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Sunday, April 28, 2019

Hitting the Books: When better living through technology isn't enough | Personal Computing - Engadget

Welcome to Engadget's newest series, Hitting the Books. With less than one in five Americans reading just for fun these days, we've done the hard work for you by scouring the internet for the most interesting, thought provoking books on science and technology we can find and delivering an easily digestible nugget of their stories.

Because who wouldn't want to live forever?, summarizes Andrew Tarantola, Senior Editor at Engadget.

Photo: gremlin via Getty Images

The Transhuman Roots of Becoming Superhuman 

As a kid, I loved the opening sequence of The Six Million Dollar Man, which begins with footage of an aeronautic catastrophe. Astronaut Steve Austin is barely alive, and over scenes of surgery and bionic schematics a voice declares: "We can rebuild him. We have the technology. We can make him better than he was. Better ... stronger ... faster." These three words are the title of the 2011 New Yorker profile of Tim Ferriss; two of them also appear in the title of the 2016 self-help book Smarter Faster Better: The Secrets of Being Productive in Life and Business. A clip from a 1970s TV show, of using science and technology to enhance human performance, lingers as a way of describing an aspiration to be superhuman.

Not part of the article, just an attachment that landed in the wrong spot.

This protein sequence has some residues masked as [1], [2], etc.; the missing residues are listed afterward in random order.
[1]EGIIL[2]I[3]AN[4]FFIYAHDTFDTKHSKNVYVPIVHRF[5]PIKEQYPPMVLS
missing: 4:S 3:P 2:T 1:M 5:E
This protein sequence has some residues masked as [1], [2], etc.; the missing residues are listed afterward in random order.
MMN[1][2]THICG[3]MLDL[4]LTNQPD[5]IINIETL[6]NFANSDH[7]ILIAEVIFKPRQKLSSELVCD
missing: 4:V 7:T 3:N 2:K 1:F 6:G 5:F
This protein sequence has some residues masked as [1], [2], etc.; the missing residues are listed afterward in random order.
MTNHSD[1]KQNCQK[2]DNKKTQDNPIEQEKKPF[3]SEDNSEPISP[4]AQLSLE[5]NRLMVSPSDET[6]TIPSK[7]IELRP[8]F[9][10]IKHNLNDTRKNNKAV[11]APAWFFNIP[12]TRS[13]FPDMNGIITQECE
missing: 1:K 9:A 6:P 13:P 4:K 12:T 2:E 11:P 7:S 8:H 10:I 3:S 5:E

Two of [mononymed author] Tynan's most popular titles are Superhuman by Habit and Superhuman Social Skills. Tim Ferriss's book The 4-Hour Body is, according to its subtitle, An Uncommon Guide to Rapid Fat-Loss, Incredible Sex, and Becoming Superhuman. The mantra of his TV show is that "you don't need to be superhuman to get superhuman results ... you just need a better toolkit." The bionic man's treatment was not only therapeutic: he was enhanced. Similarly, the goal of optimal hacking is to transcend the nominal.

Of course, the desire to rise above is not new. In Greek mythology, Icarus flew too close to the sun. In Abrahamic mythology, the people of Babel dared to build a tower that could reach heaven...

The ultimate irony of the extropian view, of better living through technology, is that the optimal life is achieved only when it ceases to be living, in the biological sense. Until then, though, there are lots of other hacks for being better, stronger, faster—and even smarter.

Excerpted from Hacking Life: Systematized Living and Its Discontents by Joseph M. Reagle, Jr. (The MIT Press, 2019)

Source: Engadget